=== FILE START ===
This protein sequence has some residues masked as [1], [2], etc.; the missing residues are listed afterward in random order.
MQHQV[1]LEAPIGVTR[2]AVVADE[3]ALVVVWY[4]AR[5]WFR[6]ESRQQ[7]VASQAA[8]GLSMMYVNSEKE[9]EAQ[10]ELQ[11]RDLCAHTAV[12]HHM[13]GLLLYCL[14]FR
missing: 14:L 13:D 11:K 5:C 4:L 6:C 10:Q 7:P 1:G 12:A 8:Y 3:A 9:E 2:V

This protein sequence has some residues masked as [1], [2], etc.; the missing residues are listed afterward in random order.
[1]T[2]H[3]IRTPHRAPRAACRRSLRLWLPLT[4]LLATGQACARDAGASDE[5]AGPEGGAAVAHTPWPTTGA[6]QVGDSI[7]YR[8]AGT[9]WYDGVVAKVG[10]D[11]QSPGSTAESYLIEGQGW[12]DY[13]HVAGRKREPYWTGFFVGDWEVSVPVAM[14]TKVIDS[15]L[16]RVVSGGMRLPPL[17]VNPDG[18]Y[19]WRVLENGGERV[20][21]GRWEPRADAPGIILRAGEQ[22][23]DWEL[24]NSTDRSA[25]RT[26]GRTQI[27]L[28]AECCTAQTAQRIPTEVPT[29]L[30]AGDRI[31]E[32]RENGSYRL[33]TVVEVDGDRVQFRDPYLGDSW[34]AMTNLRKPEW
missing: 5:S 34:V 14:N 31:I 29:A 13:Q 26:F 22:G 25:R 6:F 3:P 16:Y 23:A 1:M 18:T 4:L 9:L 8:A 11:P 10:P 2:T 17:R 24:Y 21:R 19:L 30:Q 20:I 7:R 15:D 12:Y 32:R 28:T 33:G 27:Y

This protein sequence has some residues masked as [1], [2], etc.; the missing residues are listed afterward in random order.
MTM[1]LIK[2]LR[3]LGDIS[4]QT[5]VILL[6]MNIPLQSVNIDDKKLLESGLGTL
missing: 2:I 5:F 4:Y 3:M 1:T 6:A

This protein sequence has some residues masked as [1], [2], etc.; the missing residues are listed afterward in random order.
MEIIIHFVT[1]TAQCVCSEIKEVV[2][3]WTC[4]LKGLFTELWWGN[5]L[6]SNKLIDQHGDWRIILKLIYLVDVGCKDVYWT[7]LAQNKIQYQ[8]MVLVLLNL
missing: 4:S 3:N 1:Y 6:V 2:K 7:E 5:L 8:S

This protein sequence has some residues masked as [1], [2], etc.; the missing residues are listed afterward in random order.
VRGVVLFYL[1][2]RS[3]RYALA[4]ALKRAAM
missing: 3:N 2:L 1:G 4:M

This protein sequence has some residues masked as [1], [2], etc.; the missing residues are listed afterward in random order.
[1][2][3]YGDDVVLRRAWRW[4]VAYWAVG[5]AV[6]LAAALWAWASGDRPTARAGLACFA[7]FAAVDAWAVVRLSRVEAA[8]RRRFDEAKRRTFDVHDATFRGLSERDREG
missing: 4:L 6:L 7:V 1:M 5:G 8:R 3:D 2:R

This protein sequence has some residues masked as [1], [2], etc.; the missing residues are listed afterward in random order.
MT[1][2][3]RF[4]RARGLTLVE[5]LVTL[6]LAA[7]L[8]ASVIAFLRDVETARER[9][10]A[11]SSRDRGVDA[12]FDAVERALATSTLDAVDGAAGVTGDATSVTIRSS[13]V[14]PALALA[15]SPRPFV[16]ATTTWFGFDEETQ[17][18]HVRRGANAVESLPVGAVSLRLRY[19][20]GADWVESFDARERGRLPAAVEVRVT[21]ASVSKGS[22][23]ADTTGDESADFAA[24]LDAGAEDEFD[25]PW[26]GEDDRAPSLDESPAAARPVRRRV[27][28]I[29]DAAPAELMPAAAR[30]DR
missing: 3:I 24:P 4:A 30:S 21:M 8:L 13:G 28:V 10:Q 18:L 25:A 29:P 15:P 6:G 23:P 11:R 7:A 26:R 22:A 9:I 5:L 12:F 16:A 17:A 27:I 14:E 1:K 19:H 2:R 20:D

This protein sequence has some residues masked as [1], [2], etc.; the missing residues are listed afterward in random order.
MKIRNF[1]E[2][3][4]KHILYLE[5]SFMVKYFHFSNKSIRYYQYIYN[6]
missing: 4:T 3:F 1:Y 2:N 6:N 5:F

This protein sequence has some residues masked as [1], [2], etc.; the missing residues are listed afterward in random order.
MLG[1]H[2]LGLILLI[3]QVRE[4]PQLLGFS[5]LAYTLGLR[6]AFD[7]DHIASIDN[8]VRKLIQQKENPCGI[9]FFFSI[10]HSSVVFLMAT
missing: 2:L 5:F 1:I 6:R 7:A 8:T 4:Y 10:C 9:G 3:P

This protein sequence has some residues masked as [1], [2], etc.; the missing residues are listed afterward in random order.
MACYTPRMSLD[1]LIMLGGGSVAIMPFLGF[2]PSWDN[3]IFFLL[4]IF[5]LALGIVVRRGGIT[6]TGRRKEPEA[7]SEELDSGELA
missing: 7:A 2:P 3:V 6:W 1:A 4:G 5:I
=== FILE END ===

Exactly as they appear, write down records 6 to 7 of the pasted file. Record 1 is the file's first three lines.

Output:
This protein sequence has some residues masked as [1], [2], etc.; the missing residues are listed afterward in random order.
[1][2][3]YGDDVVLRRAWRW[4]VAYWAVG[5]AV[6]LAAALWAWASGDRPTARAGLACFA[7]FAAVDAWAVVRLSRVEAA[8]RRRFDEAKRRTFDVHDATFRGLSERDREG
missing: 4:L 6:L 7:V 1:M 5:G 8:R 3:D 2:R

This protein sequence has some residues masked as [1], [2], etc.; the missing residues are listed afterward in random order.
MT[1][2][3]RF[4]RARGLTLVE[5]LVTL[6]LAA[7]L[8]ASVIAFLRDVETARER[9][10]A[11]SSRDRGVDA[12]FDAVERALATSTLDAVDGAAGVTGDATSVTIRSS[13]V[14]PALALA[15]SPRPFV[16]ATTTWFGFDEETQ[17][18]HVRRGANAVESLPVGAVSLRLRY[19][20]GADWVESFDARERGRLPAAVEVRVT[21]ASVSKGS[22][23]ADTTGDESADFAA[24]LDAGAEDEFD[25]PW[26]GEDDRAPSLDESPAAARPVRRRV[27][28]I[29]DAAPAELMPAAAR[30]DR
missing: 3:I 24:P 4:A 30:S 21:M 8:L 13:G 28:V 10:Q 18:L 25:A 29:P 15:P 6:G 23:P 11:R 7:A 26:R 22:A 9:I 5:L 12:F 16:A 17:A 27:I 14:E 1:K 19:H 2:R 20:D